Also, bear in mind that a lot of the work done around the these tools is for testing. While that doesn't mean you couldn't use them for something else, they may not perform or integrate well for any kind of stable use in inline production code. If you are trying to basically do real-time HTML manipulation, then a solution mixing a lot of technologies not that aren't widely used except for testing might be a poor choice.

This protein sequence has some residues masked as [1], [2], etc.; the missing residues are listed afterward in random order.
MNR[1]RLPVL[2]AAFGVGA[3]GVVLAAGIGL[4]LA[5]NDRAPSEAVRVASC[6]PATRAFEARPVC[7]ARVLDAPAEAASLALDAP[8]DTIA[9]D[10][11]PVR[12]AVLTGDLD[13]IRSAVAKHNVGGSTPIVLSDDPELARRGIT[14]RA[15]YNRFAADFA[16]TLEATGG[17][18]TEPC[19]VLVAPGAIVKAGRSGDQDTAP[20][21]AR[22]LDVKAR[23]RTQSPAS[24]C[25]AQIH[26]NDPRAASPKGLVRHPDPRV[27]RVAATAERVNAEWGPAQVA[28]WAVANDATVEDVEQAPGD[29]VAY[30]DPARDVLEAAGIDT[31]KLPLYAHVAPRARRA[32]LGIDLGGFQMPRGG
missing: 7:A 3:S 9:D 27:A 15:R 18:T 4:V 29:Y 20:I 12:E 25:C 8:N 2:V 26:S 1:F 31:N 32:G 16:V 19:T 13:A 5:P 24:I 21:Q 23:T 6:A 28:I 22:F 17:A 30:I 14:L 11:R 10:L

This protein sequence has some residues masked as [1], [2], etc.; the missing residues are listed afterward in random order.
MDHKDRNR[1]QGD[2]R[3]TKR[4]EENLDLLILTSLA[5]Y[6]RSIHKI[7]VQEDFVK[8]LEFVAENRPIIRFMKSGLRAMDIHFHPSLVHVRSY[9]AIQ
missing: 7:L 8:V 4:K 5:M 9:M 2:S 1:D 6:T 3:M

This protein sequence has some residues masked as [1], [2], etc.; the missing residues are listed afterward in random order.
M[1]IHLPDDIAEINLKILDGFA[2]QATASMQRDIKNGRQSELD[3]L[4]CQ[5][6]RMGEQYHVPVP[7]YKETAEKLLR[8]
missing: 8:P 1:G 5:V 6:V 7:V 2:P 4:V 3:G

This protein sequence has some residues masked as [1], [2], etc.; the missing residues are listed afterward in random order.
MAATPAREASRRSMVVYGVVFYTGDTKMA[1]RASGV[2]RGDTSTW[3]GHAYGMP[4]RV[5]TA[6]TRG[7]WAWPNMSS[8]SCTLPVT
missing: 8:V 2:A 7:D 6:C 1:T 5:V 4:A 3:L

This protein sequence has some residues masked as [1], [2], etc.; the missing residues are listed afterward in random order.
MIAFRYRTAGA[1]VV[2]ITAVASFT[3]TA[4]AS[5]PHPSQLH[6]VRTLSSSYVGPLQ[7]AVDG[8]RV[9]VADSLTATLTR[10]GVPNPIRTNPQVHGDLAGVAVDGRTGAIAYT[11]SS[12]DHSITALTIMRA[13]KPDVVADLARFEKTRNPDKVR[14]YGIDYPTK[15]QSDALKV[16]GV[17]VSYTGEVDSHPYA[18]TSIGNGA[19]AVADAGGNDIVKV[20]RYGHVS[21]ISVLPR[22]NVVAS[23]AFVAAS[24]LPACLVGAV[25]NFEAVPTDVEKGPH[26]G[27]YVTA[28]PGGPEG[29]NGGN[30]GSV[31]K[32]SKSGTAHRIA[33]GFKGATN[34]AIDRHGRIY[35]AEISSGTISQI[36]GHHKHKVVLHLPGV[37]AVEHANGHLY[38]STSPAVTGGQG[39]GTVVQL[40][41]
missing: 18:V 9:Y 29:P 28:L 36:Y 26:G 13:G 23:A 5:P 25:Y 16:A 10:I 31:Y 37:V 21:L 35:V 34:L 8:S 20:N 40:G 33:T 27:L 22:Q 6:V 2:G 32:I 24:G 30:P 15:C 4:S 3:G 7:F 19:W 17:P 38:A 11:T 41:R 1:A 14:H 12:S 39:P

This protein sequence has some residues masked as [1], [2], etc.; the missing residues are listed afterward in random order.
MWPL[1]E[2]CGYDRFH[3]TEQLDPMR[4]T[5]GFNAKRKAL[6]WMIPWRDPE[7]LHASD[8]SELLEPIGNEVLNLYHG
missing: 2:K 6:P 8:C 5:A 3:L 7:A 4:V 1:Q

If you are basically trying to take some code that was written for the client, but run it on a server -- e.g. for sophisticated/accelerated web scraping -- I'd search around using those terms. For example this question discusses this, with answers including PhantomJS, a headless webkit browser stack, as well as some of the testing tools I have already mentioned. For web scraping, I would imagine you can live without it all being in .NET, and that may be the only reasonable answer anyway.